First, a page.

My friends, family, and co-workers have often heard me say, “I hate computers“. This attitude, which is merely one aspect of a love-hate relationship of very long standing. The earliest machines, such as my Cromemco boat anchor, were understood to be suitable exclusively for Geeks.
And what (as if you are from an undiscovered culture in New Guinea) is a Geek? A geek is someone who was not merely accepting of the PDP-8 switch panel as a means of entering programs – directly into machine memory in binary form. A Geek is enthralled at having such intimate relations with a technological (albeit sub-sentient) lifeform.
This constitutes my primary defense against claims that I am a Geek. I am, rather frequently, a Geek poseur, a charlatan, a don’t-wanna-be. I am not qualified for Certified Placement in the ranks of Geekhood.
The most profound aspect of my relationship to technology is exemplified by my early experiences with electronics as a hobby. Dad had encouraged my brother, Jack, to try Amateur Radio. Being a ‘Ham‘ fit Jack perfectly. He could exercise his penchant for blather and self-promotion, while engaging his active mind in the technical matters which Hams confronted (and embraced!) in the good-ol’ days.
Dad found radio technology to be most interesting also. He was a person with an extremely wide range of interests. This is exemplified in me. You have noticed, haven’t you? So, of course, I became fascinated by, not just radio gear, but by electronics in general.
Dad would give me drabs of money to supplement the surplus components that Jack acquired from such sources as MARS [Military Affiliate Radio System]. Scrounging was a much more productive means of acquiring components than was Dad’s financing. As a result, I developed a minimalist attitude. In subsequent years, working professionally as an Electronics Engineer, I had a reputation for being able to improve a circuit by removing components. Less, dear friends, can truly be more.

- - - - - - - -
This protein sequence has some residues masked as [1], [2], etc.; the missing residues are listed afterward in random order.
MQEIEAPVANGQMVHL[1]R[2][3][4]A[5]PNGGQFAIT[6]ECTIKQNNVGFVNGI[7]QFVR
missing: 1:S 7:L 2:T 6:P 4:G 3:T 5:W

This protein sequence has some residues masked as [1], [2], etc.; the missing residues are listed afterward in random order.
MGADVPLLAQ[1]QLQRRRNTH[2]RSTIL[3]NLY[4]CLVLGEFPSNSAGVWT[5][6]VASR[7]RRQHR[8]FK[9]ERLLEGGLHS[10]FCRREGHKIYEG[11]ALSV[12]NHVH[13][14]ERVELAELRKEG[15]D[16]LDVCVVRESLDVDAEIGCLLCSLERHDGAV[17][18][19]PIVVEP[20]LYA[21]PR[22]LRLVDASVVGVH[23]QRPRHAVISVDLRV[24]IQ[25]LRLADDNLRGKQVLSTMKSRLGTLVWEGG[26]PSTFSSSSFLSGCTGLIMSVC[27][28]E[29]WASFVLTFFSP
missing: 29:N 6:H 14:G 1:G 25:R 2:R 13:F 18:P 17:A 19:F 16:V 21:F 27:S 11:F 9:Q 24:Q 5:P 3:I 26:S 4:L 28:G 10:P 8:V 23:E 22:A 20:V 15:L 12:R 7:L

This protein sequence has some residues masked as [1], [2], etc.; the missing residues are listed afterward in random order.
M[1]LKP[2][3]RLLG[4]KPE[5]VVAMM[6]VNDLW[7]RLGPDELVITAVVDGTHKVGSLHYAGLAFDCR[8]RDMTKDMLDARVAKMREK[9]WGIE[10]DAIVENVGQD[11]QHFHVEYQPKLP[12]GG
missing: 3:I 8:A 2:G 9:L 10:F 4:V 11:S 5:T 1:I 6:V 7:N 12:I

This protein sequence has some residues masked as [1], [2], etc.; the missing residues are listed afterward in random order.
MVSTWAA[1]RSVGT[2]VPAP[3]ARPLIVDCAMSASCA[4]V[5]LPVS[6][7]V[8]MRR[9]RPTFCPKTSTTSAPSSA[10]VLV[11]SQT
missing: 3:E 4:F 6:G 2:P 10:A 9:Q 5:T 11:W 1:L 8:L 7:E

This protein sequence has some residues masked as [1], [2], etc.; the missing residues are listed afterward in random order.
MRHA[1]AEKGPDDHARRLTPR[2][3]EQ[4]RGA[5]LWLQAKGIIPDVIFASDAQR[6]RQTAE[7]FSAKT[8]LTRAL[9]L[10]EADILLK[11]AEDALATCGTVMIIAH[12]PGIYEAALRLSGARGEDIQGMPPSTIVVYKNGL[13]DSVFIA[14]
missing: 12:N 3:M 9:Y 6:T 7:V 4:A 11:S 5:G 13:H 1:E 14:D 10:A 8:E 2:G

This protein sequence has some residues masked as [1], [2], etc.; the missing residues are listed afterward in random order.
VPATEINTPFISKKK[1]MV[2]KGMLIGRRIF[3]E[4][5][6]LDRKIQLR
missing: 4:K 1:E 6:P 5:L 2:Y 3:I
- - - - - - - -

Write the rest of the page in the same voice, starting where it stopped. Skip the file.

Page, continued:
When I encountered a PDP-8, or the estimable and ancient Cromemco Z-80 DOS personal computer, or a digital bathroom scale, or a digital automobile dashboard, I rebelled against technology that was either unnecessarily complicated or insufficiently adapted to use by (non-Geek) Humans.
Even the deeply sophisticated and massively researched personal computer is fool’s technology. We should only approach these creations of a Subservient Master as we would approach a prisoner in Ad-Seg: with full ballistic- and penetrating-weapon armor, and heavy clubs, with a massive excess of force.
The day came again, recently, when the Machine in the Office sensed a lull in my attention. It struck me at my most vulnerable moment.
I have a combination of traits which can conspire to deprive me of sleep. One is a familial tendency toward anxiety. It isn’t always simple worry. Anxiety can also manifest as an insistence on thinking things through completely. That may take time, even at the expense of sleep. Work and play can offer an appropriate distraction, so I may work and play when sleep is needed. There may be no other choice.
Another trait is a mild sleep disturbance. It is a confusion between sleep and waking. A heavy sleep that is interrupted by something which demands attention can immediately transform into utter, dog-tired wakefullness.
That day which came, came after an episode of nearly zero sleep in 36 hours.
The Machine in the Office, the ‘personal’ computer, developed a major hiccup. I was beyond competence. I screwed it up beyond any intentions of the Machine in the Office. I precipitously and irrevocably performed a complete re-install.
Subsequently, after sleep and recuperation, I realized the extent of lost data and the fact that its loss was avoidable. Avoidable, that is, by a rested and halfway-competent person. The Machine had won.
If you need help with that Machine in Your Office, I could probably help you. All you have to do is make sure that I have slept when you call. Just don’t call me a Geek.